https://www.anandtech.com/show/15032/intel-2019-fab-update-10nm-hvm-7nm-on-track Published October 28, 2019.

Now, if myths and conspiracy theories were my thing, I know exactly which of those two articles I would be taking serious enough to be putting my reputation on on a tech forum.
 

maddie

Platinum Member
Jul 18, 2010
2,982
1,567
136
So this is basically what all this boils down to folks..... one party is basing their argument on this hysterical piece that can't even pass for a forum post without drawing all kinds of infractions (and they call it an article lol)


https://semiaccurate.com/2019/10/29/intels-actions-on-10nm-are-telling/ Published October 29, 2019.

VS



https://www.anandtech.com/show/15032/intel-2019-fab-update-10nm-hvm-7nm-on-track Published October 28, 2019.

Now, if myths and conspiracy theories were my thing, I know exactly which of those two articles I would be taking serious enough to be putting my reputation on on a tech forum.
Will you accept as a fact the statement that 'Intel has repeatedly over a multi year period, misled (lied?) on the state of their 10nm tech? If yes, then why should we now blindly accept this?
 

Zucker2k

Senior member
Feb 15, 2006
967
384
136
Will you accept as a fact the statement that 'Intel has repeatedly over a multi year period, misled (lied?) on the state of their 10nm tech? If yes, then why should we now blindly accept this?
Because Icelake and server chips based on the same core are not based on an "unfixable" process. The new 10nm fab in Chandler is not going to be producing unfixable silicon. At some point, the evidence becomes plain enough to warrant acceptance. 10nm hasn't proven easy to tame but if someone is going to pull it off it's Intel. They've staked their reputation on it and they're finally delivering.
 

jpiniero

Diamond Member
Oct 1, 2010
7,461
951
126
Because Icelake and server chips based on the same core are not based on an "unfixable" process. The new 10nm fab in Chandler is not going to be producing unfixable silicon.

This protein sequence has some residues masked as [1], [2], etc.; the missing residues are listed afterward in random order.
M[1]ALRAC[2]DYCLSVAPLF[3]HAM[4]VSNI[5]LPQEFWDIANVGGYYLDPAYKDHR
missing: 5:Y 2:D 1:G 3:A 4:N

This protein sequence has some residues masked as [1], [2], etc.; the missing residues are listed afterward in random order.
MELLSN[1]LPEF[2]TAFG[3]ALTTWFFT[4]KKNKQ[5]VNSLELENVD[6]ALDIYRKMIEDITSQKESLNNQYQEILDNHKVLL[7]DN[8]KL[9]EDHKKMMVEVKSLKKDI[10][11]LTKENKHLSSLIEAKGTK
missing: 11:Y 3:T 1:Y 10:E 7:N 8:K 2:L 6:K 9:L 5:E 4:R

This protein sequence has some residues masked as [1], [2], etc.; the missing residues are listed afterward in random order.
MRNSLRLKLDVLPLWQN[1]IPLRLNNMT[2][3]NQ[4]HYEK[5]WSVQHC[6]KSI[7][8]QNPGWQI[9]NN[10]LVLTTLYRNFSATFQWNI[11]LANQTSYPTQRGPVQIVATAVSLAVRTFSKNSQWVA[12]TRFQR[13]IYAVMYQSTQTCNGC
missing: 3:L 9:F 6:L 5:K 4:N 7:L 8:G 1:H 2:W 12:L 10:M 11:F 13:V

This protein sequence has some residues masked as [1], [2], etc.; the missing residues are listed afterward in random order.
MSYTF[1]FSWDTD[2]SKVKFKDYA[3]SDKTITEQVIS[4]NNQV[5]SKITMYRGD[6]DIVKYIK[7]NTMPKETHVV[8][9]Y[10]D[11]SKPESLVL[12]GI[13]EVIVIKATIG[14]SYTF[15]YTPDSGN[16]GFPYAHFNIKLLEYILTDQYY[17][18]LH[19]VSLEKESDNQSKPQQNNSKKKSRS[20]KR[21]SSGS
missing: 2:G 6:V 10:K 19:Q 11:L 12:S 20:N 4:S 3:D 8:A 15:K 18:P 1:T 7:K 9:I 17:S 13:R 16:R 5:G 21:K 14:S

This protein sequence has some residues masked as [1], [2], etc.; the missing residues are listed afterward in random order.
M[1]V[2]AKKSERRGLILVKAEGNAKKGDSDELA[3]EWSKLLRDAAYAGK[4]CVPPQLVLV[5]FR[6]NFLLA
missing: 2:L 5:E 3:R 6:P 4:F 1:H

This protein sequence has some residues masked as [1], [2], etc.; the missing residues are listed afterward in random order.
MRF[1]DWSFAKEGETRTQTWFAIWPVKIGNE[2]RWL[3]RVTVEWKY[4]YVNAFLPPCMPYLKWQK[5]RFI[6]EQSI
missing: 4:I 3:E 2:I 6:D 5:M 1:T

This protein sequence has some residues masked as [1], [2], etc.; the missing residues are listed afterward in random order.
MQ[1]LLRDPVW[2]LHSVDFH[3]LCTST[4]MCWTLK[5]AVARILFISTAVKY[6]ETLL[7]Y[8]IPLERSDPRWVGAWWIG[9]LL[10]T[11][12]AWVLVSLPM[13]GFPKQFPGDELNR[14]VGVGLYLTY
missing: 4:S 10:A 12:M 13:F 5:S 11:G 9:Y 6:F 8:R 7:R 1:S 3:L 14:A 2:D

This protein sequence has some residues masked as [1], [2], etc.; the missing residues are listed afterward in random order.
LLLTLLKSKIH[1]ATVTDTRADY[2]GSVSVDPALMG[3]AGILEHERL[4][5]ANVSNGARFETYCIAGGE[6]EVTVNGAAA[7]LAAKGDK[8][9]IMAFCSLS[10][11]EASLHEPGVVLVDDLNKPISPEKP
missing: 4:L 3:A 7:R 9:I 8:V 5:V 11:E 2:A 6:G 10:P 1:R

Icelake Server is unlikely to be sold in any volume. The hope was more that Saphhire Rapids would be using small enough chiplets to make it work. But no guarantees on that.

Given the client shortages, it would make sense to expand 10 nm a bit to help ease the shortage and also deal with Cooper Lake hogging up the 14 nm wafers.
 

lobz

Golden Member
Feb 10, 2017
1,016
822
106
So this is basically what all this boils down to folks..... one party is basing their argument on this hysterical piece that can't even pass for a forum post without drawing all kinds of infractions (and they call it an article lol)


https://semiaccurate.com/2019/10/29/intels-actions-on-10nm-are-telling/ Published October 29, 2019.

VS



https://www.anandtech.com/show/15032/intel-2019-fab-update-10nm-hvm-7nm-on-track Published October 28, 2019.

Now, if myths and conspiracy theories were my thing, I know exactly which of those two articles I would be taking serious enough to be putting my reputation on on a tech forum.
You said it with your own words. It boilds down to this: you take Intel's word for it. Having this information, your comment means literally nothing to me, when it comes to Intel's 10nm process(es). I could just as well read the transcript of their press conferences and have the exact same value of info you just gave me: zero.
 
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scannall

Golden Member
Jan 1, 2012
1,621
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I hope they do actually ship 10nm parts. I'm sure they will at some point. And I look forward to the reviews when they are finally out the door, and in the wild. But I don't really have a lot of faith in their press releases.
 

lobz

Golden Member
Feb 10, 2017
1,016
822
106